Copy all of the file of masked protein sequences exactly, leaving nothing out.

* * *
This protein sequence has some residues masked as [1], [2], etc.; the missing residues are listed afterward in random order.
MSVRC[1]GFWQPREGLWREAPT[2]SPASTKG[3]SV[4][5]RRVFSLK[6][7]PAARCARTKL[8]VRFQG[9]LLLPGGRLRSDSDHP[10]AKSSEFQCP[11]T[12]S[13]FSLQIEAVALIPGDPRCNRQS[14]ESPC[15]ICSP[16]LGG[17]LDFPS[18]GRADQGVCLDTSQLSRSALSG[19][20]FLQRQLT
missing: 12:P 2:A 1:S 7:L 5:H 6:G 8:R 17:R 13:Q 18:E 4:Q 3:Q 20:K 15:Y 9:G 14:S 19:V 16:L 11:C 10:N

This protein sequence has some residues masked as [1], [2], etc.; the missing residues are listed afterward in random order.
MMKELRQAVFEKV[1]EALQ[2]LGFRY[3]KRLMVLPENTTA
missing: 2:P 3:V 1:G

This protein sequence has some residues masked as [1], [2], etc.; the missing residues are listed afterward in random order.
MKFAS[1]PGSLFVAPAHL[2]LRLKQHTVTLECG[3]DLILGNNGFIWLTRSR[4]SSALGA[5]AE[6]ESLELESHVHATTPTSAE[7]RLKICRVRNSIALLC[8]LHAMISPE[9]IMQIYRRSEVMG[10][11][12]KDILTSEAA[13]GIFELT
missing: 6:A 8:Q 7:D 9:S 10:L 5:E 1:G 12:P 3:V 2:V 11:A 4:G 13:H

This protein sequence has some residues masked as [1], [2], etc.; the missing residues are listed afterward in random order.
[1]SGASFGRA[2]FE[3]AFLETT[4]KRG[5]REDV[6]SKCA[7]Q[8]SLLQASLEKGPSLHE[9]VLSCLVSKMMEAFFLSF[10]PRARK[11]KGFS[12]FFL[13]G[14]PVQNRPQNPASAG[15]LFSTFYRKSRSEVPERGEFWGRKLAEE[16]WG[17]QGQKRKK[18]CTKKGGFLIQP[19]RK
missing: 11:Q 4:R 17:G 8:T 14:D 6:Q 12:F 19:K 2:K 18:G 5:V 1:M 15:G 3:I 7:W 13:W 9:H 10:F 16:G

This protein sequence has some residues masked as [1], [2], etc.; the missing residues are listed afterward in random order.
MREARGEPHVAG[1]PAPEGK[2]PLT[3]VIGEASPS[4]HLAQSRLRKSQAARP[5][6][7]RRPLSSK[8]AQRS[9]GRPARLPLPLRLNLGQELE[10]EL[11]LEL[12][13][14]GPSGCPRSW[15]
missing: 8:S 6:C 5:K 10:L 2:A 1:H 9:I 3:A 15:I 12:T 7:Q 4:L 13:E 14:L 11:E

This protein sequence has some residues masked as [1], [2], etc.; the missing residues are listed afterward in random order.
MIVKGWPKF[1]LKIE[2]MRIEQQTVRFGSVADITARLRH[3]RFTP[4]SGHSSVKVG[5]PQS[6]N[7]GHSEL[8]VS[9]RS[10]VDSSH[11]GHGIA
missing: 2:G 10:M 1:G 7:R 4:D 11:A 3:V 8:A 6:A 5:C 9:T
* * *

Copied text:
This protein sequence has some residues masked as [1], [2], etc.; the missing residues are listed afterward in random order.
MSVRC[1]GFWQPREGLWREAPT[2]SPASTKG[3]SV[4][5]RRVFSLK[6][7]PAARCARTKL[8]VRFQG[9]LLLPGGRLRSDSDHP[10]AKSSEFQCP[11]T[12]S[13]FSLQIEAVALIPGDPRCNRQS[14]ESPC[15]ICSP[16]LGG[17]LDFPS[18]GRADQGVCLDTSQLSRSALSG[19][20]FLQRQLT
missing: 12:P 2:A 1:S 7:L 5:H 6:G 8:R 17:R 13:Q 18:E 4:Q 3:Q 20:K 15:Y 9:G 14:S 19:V 16:L 11:C 10:N

This protein sequence has some residues masked as [1], [2], etc.; the missing residues are listed afterward in random order.
MMKELRQAVFEKV[1]EALQ[2]LGFRY[3]KRLMVLPENTTA
missing: 2:P 3:V 1:G

This protein sequence has some residues masked as [1], [2], etc.; the missing residues are listed afterward in random order.
MKFAS[1]PGSLFVAPAHL[2]LRLKQHTVTLECG[3]DLILGNNGFIWLTRSR[4]SSALGA[5]AE[6]ESLELESHVHATTPTSAE[7]RLKICRVRNSIALLC[8]LHAMISPE[9]IMQIYRRSEVMG[10][11][12]KDILTSEAA[13]GIFELT
missing: 6:A 8:Q 7:D 9:S 10:L 5:E 1:G 12:P 3:V 2:V 11:A 4:G 13:H

This protein sequence has some residues masked as [1], [2], etc.; the missing residues are listed afterward in random order.
[1]SGASFGRA[2]FE[3]AFLETT[4]KRG[5]REDV[6]SKCA[7]Q[8]SLLQASLEKGPSLHE[9]VLSCLVSKMMEAFFLSF[10]PRARK[11]KGFS[12]FFL[13]G[14]PVQNRPQNPASAG[15]LFSTFYRKSRSEVPERGEFWGRKLAEE[16]WG[17]QGQKRKK[18]CTKKGGFLIQP[19]RK
missing: 11:Q 4:R 17:G 8:T 14:D 6:Q 12:F 19:K 2:K 18:G 5:V 1:M 15:G 3:I 7:W 13:W 9:H 10:F 16:G

This protein sequence has some residues masked as [1], [2], etc.; the missing residues are listed afterward in random order.
MREARGEPHVAG[1]PAPEGK[2]PLT[3]VIGEASPS[4]HLAQSRLRKSQAARP[5][6][7]RRPLSSK[8]AQRS[9]GRPARLPLPLRLNLGQELE[10]EL[11]LEL[12][13][14]GPSGCPRSW[15]
missing: 8:S 6:C 5:K 10:L 2:A 1:H 9:I 3:A 15:I 12:T 7:Q 4:L 13:E 14:L 11:E

This protein sequence has some residues masked as [1], [2], etc.; the missing residues are listed afterward in random order.
MIVKGWPKF[1]LKIE[2]MRIEQQTVRFGSVADITARLRH[3]RFTP[4]SGHSSVKVG[5]PQS[6]N[7]GHSEL[8]VS[9]RS[10]VDSSH[11]GHGIA
missing: 2:G 10:M 1:G 7:R 4:D 11:A 3:V 8:A 6:A 5:C 9:T